North Texas school districts starting to make changes to COVID-19 guidelines | #coronavirus | #kids. | #children | #schools


The Texas Education Agency released new guidelines this week that now allow students to be just three-feet apart, instead of six-feet apart.

It follows updated CDC guidelines, which also say Plexiglas desk dividers don’t really have an effect on the spread of the virus.

North Texas school districts are taking note and making changes, and that includes Richardson ISD.

Richardson ISD notified parents that the Plexiglas desk dividers can come down in most cases, and many are hoping it will be one less physical barrier to learning.   

Folding and unfolding Plexiglas desk dividers is a routine many Richardson ISD students have gotten accustomed too, but earlier this month, the CDC said there was no evidence that the desk barriers actually impact the spread of COVID-19.

The CDC also revised its guidelines, allowing three-feet of distance between masked students in the classroom.

RELATED: CDC changes school guidance, allowing students to sit 3 feet apart

FILE – A poster from the CDC in the hallway that says, “Please wear a cloth face covering” and “Maintain a distance of 6 feet whenever possible.” (Ben Hasty/MediaNews Group/Reading Eagle via Getty Images)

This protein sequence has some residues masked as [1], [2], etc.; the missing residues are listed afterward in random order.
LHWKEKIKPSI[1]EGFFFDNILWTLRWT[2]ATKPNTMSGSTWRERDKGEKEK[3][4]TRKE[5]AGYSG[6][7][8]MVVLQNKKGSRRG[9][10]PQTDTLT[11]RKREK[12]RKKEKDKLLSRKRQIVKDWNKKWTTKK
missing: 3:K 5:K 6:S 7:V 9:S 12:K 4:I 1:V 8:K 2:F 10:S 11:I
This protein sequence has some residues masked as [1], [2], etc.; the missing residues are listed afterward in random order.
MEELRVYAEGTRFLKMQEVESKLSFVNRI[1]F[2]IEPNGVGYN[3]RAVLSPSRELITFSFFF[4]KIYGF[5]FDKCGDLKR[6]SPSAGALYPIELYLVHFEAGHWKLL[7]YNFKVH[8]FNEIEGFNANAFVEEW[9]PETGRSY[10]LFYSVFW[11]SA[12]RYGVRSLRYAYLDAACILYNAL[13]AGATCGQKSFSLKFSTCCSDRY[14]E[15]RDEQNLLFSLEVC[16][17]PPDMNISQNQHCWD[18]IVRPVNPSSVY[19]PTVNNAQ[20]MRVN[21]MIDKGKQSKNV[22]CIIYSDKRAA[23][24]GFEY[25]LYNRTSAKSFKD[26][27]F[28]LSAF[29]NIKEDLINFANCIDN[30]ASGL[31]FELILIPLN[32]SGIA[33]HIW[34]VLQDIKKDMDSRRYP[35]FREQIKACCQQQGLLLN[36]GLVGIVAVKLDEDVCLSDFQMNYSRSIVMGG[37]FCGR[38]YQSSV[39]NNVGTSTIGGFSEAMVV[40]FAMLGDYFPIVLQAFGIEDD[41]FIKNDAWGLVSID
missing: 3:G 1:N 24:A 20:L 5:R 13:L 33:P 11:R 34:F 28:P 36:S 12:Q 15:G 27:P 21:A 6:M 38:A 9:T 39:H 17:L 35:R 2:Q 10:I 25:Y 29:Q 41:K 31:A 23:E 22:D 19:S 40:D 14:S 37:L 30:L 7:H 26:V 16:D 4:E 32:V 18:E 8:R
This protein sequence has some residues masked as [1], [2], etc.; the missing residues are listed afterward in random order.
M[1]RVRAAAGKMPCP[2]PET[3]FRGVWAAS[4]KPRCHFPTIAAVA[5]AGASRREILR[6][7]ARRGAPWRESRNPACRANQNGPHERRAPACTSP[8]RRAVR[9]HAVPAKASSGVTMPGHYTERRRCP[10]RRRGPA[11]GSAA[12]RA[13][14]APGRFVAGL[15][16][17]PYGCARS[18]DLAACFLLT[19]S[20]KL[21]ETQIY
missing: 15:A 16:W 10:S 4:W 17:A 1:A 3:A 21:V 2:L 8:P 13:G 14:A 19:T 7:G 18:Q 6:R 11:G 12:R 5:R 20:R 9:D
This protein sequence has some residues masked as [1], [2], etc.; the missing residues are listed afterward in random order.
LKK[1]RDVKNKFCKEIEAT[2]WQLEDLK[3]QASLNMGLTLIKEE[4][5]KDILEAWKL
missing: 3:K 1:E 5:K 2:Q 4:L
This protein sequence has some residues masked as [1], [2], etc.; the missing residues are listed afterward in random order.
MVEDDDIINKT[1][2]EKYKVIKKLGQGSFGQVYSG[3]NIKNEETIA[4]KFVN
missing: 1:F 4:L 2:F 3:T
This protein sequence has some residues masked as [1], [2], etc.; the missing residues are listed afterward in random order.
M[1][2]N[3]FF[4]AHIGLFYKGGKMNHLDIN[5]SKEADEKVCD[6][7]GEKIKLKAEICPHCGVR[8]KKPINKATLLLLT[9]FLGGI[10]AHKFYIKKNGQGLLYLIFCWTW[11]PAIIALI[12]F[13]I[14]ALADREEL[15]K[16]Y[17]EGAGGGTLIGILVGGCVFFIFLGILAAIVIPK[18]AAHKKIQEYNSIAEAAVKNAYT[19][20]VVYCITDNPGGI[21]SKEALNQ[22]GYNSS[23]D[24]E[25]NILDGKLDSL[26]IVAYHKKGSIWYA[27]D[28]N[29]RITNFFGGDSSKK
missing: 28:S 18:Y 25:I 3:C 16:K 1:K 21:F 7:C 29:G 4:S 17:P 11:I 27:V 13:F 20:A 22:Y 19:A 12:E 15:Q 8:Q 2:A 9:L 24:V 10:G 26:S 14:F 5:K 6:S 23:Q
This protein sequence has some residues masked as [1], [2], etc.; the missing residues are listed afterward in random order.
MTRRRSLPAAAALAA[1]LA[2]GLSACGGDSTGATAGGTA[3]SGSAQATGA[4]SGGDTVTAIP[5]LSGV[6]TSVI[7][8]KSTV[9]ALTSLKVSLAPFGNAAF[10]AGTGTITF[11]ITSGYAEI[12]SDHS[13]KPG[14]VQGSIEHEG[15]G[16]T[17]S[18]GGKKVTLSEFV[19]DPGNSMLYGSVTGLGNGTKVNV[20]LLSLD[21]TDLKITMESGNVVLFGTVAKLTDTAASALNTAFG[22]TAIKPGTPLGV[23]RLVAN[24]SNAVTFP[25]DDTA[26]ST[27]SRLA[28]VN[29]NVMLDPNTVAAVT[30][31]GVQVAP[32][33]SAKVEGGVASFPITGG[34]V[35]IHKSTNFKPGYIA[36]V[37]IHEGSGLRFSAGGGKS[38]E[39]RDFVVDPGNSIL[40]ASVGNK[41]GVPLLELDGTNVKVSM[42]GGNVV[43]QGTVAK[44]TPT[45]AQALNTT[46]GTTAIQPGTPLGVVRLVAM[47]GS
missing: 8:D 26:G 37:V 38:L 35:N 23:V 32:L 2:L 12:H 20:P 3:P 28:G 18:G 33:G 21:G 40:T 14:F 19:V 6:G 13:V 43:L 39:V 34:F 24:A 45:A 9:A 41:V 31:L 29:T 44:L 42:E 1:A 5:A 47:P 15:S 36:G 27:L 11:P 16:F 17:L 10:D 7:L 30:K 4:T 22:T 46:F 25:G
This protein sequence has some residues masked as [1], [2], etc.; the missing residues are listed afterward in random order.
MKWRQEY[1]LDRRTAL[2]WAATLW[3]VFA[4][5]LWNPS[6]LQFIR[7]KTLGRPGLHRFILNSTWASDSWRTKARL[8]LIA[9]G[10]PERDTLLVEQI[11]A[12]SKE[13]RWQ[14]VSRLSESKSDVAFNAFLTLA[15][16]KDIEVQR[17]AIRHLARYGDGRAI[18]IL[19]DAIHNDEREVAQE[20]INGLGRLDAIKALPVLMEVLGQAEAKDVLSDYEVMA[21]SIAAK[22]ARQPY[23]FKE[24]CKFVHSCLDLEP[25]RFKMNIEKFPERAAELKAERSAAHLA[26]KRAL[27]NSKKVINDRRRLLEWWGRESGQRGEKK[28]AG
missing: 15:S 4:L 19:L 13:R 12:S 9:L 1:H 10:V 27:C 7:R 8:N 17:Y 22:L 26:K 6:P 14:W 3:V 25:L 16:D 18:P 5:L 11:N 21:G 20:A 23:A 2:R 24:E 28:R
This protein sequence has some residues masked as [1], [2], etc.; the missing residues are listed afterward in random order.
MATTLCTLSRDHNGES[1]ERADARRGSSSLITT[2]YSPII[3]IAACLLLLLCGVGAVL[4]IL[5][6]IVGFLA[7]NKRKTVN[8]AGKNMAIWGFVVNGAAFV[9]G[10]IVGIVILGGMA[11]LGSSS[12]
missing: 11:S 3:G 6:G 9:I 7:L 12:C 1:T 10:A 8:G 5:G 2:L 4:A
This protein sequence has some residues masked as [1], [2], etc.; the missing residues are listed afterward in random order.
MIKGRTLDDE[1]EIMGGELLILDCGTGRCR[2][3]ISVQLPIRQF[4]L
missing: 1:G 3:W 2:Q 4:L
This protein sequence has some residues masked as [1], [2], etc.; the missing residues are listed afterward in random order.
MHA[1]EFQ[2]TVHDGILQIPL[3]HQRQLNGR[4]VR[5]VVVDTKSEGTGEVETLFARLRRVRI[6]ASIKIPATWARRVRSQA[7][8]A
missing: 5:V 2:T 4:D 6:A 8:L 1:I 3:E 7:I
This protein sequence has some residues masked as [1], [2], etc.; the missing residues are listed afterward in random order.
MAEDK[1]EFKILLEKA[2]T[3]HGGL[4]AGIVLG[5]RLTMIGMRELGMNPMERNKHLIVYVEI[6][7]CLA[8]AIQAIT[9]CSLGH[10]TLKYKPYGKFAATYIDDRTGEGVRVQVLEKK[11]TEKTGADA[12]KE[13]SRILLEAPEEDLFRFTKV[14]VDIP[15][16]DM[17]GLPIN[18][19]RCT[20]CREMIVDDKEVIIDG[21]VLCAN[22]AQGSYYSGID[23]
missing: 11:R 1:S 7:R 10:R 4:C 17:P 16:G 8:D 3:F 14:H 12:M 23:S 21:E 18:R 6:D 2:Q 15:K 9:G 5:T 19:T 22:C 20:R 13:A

That led Richardson ISD to make a change.

“This updated guidance is the reason we are removing desk shields, as a mitigation protocol,” Richardson ISD Superintendent Dr. Jeanne Stone said.

But Stone is still leaving the final call to parents.

“Parents, you still have the choice to request your child continue to use a desk shield for the remainder of the year,” she added.

“Both boys came home and said they had homework, and their assignment was to watch the video with me,” parent Morgan Umphenour said.

Many students were happy about the news, but Ben Umphenour, a kindergartner who has never experienced class without the dividers, felt differently.

Richardson ISD is also now allowing students who can maintain three-feet of distance while active outside to remove their masks.

It’s a similar move other North Texas districts have made in recent weeks.

And the Texas Education Agency revised its guidelines this week to reflect the CDC updates.

Welcome news to many.

“I felt good and happy could take mask off at recess for the first time,” kindergartner Noah Dean said.

But some students who have grown used to all the protective measures are skeptical.

“Since I didn’t know three-feet or not, I preferred to keep my mask on,” Umphenour said. “I wish it was six- feet still…because it is safer, six-feet is greater than three-feet.”

Dr. Stone also said infection rates within the district are at their lowest levels since in-person learning began.

That news comes after cases hit an all-time high in January.



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